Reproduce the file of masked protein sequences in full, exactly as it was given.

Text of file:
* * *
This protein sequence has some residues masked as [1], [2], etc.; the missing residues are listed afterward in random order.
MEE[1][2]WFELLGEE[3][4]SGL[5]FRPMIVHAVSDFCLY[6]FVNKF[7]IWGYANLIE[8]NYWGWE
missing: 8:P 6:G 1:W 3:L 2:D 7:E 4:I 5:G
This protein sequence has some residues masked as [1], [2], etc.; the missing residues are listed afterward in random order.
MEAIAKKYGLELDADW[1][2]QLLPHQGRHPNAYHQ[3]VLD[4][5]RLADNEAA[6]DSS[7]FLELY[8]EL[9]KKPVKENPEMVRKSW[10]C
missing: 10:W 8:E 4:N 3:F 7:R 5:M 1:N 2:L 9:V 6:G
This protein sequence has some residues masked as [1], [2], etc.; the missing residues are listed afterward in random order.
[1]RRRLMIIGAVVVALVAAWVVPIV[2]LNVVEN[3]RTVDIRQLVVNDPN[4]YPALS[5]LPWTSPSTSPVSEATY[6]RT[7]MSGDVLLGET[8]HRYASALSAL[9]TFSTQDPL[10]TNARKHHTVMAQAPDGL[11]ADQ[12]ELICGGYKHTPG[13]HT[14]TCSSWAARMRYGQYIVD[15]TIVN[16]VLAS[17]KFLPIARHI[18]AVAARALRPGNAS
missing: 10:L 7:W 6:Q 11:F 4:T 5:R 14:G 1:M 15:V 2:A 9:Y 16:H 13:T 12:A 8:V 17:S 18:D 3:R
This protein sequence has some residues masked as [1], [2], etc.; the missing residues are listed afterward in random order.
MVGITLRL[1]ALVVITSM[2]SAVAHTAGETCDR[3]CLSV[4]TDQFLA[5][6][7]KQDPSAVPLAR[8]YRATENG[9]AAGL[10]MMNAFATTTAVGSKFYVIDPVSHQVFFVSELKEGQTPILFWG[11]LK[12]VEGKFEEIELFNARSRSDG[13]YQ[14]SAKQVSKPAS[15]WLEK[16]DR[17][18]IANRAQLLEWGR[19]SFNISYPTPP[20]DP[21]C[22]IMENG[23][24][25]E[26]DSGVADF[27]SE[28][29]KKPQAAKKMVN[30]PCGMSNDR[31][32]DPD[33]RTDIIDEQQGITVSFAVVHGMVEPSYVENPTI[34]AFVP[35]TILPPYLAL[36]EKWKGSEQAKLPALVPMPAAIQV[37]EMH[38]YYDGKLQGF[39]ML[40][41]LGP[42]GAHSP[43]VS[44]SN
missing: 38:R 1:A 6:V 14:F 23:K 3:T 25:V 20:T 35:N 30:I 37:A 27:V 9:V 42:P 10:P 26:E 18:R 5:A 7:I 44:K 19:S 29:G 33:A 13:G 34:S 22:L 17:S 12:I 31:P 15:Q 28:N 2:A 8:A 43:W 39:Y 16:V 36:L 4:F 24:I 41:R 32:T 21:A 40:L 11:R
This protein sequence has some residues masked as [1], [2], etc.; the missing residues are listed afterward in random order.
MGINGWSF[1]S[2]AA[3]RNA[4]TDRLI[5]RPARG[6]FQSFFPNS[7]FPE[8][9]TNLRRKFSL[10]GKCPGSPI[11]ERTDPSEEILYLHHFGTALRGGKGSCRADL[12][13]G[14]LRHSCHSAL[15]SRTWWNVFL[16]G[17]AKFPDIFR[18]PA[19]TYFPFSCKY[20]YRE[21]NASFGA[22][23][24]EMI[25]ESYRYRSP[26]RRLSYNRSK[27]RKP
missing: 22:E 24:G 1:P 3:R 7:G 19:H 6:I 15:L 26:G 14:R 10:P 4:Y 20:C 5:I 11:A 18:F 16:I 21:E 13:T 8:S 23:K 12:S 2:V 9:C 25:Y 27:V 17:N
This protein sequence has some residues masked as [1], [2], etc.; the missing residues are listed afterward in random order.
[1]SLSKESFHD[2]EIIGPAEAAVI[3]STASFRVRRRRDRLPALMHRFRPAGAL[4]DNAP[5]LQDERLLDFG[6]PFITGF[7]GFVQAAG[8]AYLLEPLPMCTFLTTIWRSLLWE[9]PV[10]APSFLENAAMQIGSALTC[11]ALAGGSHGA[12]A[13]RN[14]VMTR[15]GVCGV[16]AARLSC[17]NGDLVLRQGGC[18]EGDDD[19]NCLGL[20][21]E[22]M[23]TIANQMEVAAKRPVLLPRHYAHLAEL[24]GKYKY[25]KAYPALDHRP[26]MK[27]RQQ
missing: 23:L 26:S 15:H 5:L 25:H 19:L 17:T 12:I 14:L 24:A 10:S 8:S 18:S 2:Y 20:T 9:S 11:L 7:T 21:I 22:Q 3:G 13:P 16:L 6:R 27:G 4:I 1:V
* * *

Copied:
This protein sequence has some residues masked as [1], [2], etc.; the missing residues are listed afterward in random order.
MEE[1][2]WFELLGEE[3][4]SGL[5]FRPMIVHAVSDFCLY[6]FVNKF[7]IWGYANLIE[8]NYWGWE
missing: 8:P 6:G 1:W 3:L 2:D 7:E 4:I 5:G
This protein sequence has some residues masked as [1], [2], etc.; the missing residues are listed afterward in random order.
MEAIAKKYGLELDADW[1][2]QLLPHQGRHPNAYHQ[3]VLD[4][5]RLADNEAA[6]DSS[7]FLELY[8]EL[9]KKPVKENPEMVRKSW[10]C
missing: 10:W 8:E 4:N 3:F 7:R 5:M 1:N 2:L 9:V 6:G
This protein sequence has some residues masked as [1], [2], etc.; the missing residues are listed afterward in random order.
[1]RRRLMIIGAVVVALVAAWVVPIV[2]LNVVEN[3]RTVDIRQLVVNDPN[4]YPALS[5]LPWTSPSTSPVSEATY[6]RT[7]MSGDVLLGET[8]HRYASALSAL[9]TFSTQDPL[10]TNARKHHTVMAQAPDGL[11]ADQ[12]ELICGGYKHTPG[13]HT[14]TCSSWAARMRYGQYIVD[15]TIVN[16]VLAS[17]KFLPIARHI[18]AVAARALRPGNAS
missing: 10:L 7:W 6:Q 11:F 4:T 5:R 14:G 1:M 15:V 2:A 9:Y 16:H 13:T 12:A 8:V 17:S 18:D 3:R
This protein sequence has some residues masked as [1], [2], etc.; the missing residues are listed afterward in random order.
MVGITLRL[1]ALVVITSM[2]SAVAHTAGETCDR[3]CLSV[4]TDQFLA[5][6][7]KQDPSAVPLAR[8]YRATENG[9]AAGL[10]MMNAFATTTAVGSKFYVIDPVSHQVFFVSELKEGQTPILFWG[11]LK[12]VEGKFEEIELFNARSRSDG[13]YQ[14]SAKQVSKPAS[15]WLEK[16]DR[17][18]IANRAQLLEWGR[19]SFNISYPTPP[20]DP[21]C[22]IMENG[23][24][25]E[26]DSGVADF[27]SE[28][29]KKPQAAKKMVN[30]PCGMSNDR[31][32]DPD[33]RTDIIDEQQGITVSFAVVHGMVEPSYVENPTI[34]AFVP[35]TILPPYLAL[36]EKWKGSEQAKLPALVPMPAAIQV[37]EMH[38]YYDGKLQGF[39]ML[40][41]LGP[42]GAHSP[43]VS[44]SN
missing: 38:R 1:A 6:V 14:F 23:K 3:T 25:V 20:T 35:N 30:I 37:A 27:V 9:V 42:P 10:P 26:E 18:R 5:A 7:I 44:K 19:S 29:G 33:A 13:G 34:S 22:L 17:S 12:I 31:P 15:Q 28:N 2:A 8:A 43:W 39:Y 16:V 36:L 4:F 24:I 41:R 32:T 21:A 40:L 11:R
This protein sequence has some residues masked as [1], [2], etc.; the missing residues are listed afterward in random order.
MGINGWSF[1]S[2]AA[3]RNA[4]TDRLI[5]RPARG[6]FQSFFPNS[7]FPE[8][9]TNLRRKFSL[10]GKCPGSPI[11]ERTDPSEEILYLHHFGTALRGGKGSCRADL[12][13]G[14]LRHSCHSAL[15]SRTWWNVFL[16]G[17]AKFPDIFR[18]PA[19]TYFPFSCKY[20]YRE[21]NASFGA[22][23][24]EMI[25]ESYRYRSP[26]RRLSYNRSK[27]RKP
missing: 22:E 24:G 1:P 3:R 7:G 19:H 6:I 15:L 26:G 14:R 10:P 4:Y 20:C 5:I 11:A 18:F 16:I 21:E 13:T 8:S 23:K 12:S 2:V 9:C 25:Y 27:V 17:N
This protein sequence has some residues masked as [1], [2], etc.; the missing residues are listed afterward in random order.
[1]SLSKESFHD[2]EIIGPAEAAVI[3]STASFRVRRRRDRLPALMHRFRPAGAL[4]DNAP[5]LQDERLLDFG[6]PFITGF[7]GFVQAAG[8]AYLLEPLPMCTFLTTIWRSLLWE[9]PV[10]APSFLENAAMQIGSALTC[11]ALAGGSHGA[12]A[13]RN[14]VMTR[15]GVCGV[16]AARLSC[17]NGDLVLRQGGC[18]EGDDD[19]NCLGL[20][21]E[22]M[23]TIANQMEVAAKRPVLLPRHYAHLAEL[24]GKYKY[25]KAYPALDHRP[26]MK[27]RQQ
missing: 23:L 26:S 15:H 5:L 25:H 19:L 17:T 12:I 14:L 24:A 10:S 8:S 18:S 2:Y 20:T 9:S 11:L 7:T 21:I 22:Q 3:G 13:P 16:L 6:R 27:G 4:I 1:V